You make some very great points! Marketing does often revolve around selling hope through products, which, when properly formulated, essentially perform the same functions (e.g., shampoos cleanse, conditioners soften). I think the real issue is the use of fearmongering and misinformation to boost sales. Exaggerating the benefits of ingredients like Bamboo Extract or Blueberry Seed Oil in your shampoo and conditioner, even at minimal usage levels, is one thing. However, I think it becomes very problematic when brands falsely claim that ingredients like DMDM Hydantoin will make your hair fall out, or that parabens will harm your reproductive health. It is the difference between selling hope and selling fear, and the latter is what I think needs to be legally regulated. Thank you for offering your thoughts on this!

  • ketchito

    Member
    February 26, 2024 at 10:42 pm

    I think that’s the only way small brands can compete with big ones, riding every new wave of fear mongering, since they don’t have the resources (both budget and technical) that big companies have. If you check patents, they are mostly from big companies that can invest in R&D. The same happens with papers presented at big events like the IFSCC congress. Also, since small brands can’t many times afford to even have a chemist (or similar) in their team, they rely either on formulas given by a contract manufacturers or by a supplier. You’d barely see fancy ingredients in the “backbones” of big brand’s formulas, just pure science…while a small brand will have many of not really solid science-based ingredients.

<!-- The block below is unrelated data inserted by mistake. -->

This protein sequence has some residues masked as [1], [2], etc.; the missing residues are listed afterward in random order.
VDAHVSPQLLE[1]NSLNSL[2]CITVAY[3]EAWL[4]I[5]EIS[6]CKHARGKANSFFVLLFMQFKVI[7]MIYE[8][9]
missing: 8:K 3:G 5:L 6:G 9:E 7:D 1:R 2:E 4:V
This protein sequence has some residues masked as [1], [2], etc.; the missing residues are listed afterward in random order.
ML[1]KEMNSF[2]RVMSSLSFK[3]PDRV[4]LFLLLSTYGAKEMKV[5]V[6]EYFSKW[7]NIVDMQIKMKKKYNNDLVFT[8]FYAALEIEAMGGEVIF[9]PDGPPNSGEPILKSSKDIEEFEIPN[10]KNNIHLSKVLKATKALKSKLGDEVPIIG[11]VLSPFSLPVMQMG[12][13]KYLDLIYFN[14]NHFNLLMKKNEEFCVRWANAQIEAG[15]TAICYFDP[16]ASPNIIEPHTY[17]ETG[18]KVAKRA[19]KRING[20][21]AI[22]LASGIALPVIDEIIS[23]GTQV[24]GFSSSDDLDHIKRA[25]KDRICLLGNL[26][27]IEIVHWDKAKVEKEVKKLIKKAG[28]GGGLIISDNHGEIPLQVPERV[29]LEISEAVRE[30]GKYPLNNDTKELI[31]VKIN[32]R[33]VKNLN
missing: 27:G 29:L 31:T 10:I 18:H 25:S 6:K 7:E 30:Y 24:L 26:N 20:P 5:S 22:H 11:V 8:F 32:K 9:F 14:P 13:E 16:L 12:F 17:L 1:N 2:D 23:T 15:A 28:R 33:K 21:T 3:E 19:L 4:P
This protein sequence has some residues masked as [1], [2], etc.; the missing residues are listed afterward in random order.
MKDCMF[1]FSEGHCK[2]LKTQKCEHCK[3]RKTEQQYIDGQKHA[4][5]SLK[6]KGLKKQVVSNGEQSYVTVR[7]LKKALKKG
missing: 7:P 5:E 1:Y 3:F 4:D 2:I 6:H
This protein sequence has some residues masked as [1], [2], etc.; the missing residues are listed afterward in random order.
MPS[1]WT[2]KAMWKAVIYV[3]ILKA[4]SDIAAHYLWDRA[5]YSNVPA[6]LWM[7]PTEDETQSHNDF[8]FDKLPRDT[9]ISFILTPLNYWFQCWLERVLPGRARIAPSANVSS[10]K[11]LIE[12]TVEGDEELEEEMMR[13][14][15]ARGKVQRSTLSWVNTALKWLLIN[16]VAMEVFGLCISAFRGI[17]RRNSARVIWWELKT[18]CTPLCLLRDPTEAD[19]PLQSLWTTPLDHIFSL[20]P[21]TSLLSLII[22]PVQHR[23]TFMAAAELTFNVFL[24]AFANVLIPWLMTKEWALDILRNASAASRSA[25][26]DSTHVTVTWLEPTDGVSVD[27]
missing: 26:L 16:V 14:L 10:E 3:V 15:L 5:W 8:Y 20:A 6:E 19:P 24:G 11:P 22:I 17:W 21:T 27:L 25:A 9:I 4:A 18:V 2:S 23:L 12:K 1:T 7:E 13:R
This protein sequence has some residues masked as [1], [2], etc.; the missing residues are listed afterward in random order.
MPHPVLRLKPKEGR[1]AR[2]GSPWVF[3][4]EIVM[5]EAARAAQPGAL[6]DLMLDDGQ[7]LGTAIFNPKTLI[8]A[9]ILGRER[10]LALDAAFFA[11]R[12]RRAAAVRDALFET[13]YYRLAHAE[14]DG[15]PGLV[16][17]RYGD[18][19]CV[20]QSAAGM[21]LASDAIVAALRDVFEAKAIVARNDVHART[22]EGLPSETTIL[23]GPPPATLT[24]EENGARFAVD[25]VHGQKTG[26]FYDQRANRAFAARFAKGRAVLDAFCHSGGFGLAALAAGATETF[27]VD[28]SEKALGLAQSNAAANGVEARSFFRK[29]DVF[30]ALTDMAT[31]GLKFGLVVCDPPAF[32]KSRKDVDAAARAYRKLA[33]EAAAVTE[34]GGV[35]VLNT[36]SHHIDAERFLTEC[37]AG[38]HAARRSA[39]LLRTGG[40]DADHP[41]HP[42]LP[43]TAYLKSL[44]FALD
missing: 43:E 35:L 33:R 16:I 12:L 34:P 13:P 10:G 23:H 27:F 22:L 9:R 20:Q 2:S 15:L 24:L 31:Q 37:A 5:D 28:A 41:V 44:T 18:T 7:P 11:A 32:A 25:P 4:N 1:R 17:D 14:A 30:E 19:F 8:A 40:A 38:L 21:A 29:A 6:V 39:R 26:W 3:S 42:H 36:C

• mikethair

      Member
      February 28, 2024 at 10:22 pm

      @ketchito and another approach is to share brand philosophy and identity. And this is what consumers are buying into. The result is that your brand is not so much product-driven as purpose-driven, and therefore less bossed around by the consumer or market, and more driven by the brand’s convictions. Within this context with my brand we would often focus on “old fashion values from simpler times” and “exotic fragrances will take you away to a time and place where life moves more leisurely.”

Log in to reply.